By Vini Doshi:
The evolving workspace makes way and creates space for a generation of older employees, who would not otherwise stick around.
Work provides social contact, personal growth, financial security, stability, a sense of identity and social status. The workplace — consisting of the work environment and the group dynamics at work — plays an important role in the achievement of the benefits of work. Not only has there been a change in the demographic distribution, but there has also been a change in the work environment since the Industrial Revolution in the 20th century.
Work culture has evolved from a fixed and mechanical one to that of flexible working conditions. The idea of having fixed hours from 9-5 has shifted to accommodate flexible hours and remote working, based on the needs and availability of the employees. This also highlights the growing equality of rights between employees and managers.
“A casual work environment, An emphasis on teamwork and the increasing influence of technology has changed the way a company and its employees function.”
Looking at the demographic trends of various countries, it is evident, that although there is a lot of inflow of young employees, the workforce is also ageing. Apart from developing countries like India, where mortality rates and birth rates are high – contributing to a younger workforce — several developed countries have an ageing workforce. Economic needs evolve, and with current rates of inflation and increasing demand for consumer goods, financial needs have taken precedence over retirement.
“Several employees over the age of 55 aare less confident about their retirement plans, and several find pension and retirement savings insufficient to keep up with the growing economic demands.”
There is also a skill-gap, which is often resolved by retaining the older, more experienced employees. Another, rather simple reason why there seems to be ageing of the workforce is because of the social benefits of work and the feeling of being generally productive.
A study has shown that the availability of choice, of whether or not to work past the “typical” retirement age, has shown to be a key to satisfaction among working older adults. Imagine the character of Ben Whittaker (Robert De Niro) as an intern to Jules Ostin (Anne Hathaway) in the movie, The Intern.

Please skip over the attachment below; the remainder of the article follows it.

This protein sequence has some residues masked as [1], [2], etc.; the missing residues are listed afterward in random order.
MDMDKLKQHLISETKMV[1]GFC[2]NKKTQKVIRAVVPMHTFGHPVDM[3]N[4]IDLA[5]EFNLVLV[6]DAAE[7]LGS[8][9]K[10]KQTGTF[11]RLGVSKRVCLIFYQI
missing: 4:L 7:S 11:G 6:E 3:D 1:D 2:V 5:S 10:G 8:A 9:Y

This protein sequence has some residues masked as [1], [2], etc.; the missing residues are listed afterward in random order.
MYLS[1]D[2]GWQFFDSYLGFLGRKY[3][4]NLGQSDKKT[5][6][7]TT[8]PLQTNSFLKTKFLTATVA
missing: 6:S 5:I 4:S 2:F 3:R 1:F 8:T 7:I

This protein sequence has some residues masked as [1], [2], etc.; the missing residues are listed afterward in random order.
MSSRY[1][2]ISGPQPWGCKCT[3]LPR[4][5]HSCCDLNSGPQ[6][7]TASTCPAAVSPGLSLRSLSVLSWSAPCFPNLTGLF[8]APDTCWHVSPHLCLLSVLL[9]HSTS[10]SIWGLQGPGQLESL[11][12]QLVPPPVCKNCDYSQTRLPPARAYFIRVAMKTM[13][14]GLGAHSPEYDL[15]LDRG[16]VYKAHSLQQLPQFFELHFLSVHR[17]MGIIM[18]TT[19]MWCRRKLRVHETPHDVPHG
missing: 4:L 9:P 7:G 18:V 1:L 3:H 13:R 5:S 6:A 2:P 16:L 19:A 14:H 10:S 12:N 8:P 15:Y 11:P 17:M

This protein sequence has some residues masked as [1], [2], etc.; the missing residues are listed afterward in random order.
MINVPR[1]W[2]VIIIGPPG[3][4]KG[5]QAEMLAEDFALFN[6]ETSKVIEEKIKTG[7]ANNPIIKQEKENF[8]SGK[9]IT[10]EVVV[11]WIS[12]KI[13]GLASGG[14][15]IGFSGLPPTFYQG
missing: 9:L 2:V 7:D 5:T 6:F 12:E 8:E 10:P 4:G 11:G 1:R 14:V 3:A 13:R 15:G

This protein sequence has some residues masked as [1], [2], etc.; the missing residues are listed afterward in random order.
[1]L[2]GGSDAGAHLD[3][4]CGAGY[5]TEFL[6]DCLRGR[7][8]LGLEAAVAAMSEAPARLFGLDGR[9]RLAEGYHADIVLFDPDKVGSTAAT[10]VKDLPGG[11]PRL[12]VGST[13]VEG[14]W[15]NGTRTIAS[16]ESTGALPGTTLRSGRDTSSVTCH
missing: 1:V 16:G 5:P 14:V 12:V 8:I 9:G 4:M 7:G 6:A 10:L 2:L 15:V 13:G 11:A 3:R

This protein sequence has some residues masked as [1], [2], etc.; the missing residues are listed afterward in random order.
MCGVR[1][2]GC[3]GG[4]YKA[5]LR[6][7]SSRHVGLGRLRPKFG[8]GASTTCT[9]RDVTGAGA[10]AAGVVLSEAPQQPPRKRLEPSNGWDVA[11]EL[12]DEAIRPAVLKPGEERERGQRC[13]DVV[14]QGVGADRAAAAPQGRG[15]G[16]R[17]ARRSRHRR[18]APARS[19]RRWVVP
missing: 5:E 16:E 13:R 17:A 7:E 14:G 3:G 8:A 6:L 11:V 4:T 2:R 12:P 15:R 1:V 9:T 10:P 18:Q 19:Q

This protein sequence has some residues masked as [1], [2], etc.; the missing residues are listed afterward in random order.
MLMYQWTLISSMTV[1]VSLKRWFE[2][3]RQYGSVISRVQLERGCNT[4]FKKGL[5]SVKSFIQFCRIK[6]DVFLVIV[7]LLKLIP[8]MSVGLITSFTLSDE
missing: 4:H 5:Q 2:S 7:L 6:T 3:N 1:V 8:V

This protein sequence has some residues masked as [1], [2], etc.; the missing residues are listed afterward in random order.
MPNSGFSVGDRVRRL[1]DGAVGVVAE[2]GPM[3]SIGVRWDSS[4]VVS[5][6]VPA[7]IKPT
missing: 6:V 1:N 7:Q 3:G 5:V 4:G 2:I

Keeping the movie in mind, it is easy to see the need of the older generations to work and the responsibility of the current generation to reach out to them, and accommodate them in the dynamic work environment. However, prejudices are rather common for humans and the ageing population is no less susceptible to being a victim to a set of prejudices either.
‘Ageism’ is stereotyping and discriminating on the basis of a person’s age. At work, ageism may take the following roles:
Ageism can negatively affect employees by lowering their self-esteem and self-worth. While some may begin to internalise the stereotypes which could further limit their workplace satisfaction, others may try too hard to fit in, losing their identity and the unique values they bring to an organisation.
Several countries have anti-discrimination laws to counter ageism and several companies even encourage the participation of the older employees at work. Ageism is not the only problem that the ageing crowd faces in the workplace. Some of the challenges they face in the changing workplace are:
In conclusion, the years of experience and insight that older employees possess, help the current young generation line of managers and founders. Thus, several startups today may have a young founder and CEO but also have a board of senior mentors, who may be retired, but have several years of experience. In fact, the current workplace culture is rather beneficial for accommodating the senior employees and can be used in the following ways:
About the author:
Vini Doshi is a Research Associate (Mental Health) at One Future Collective.
First published at One Future Collective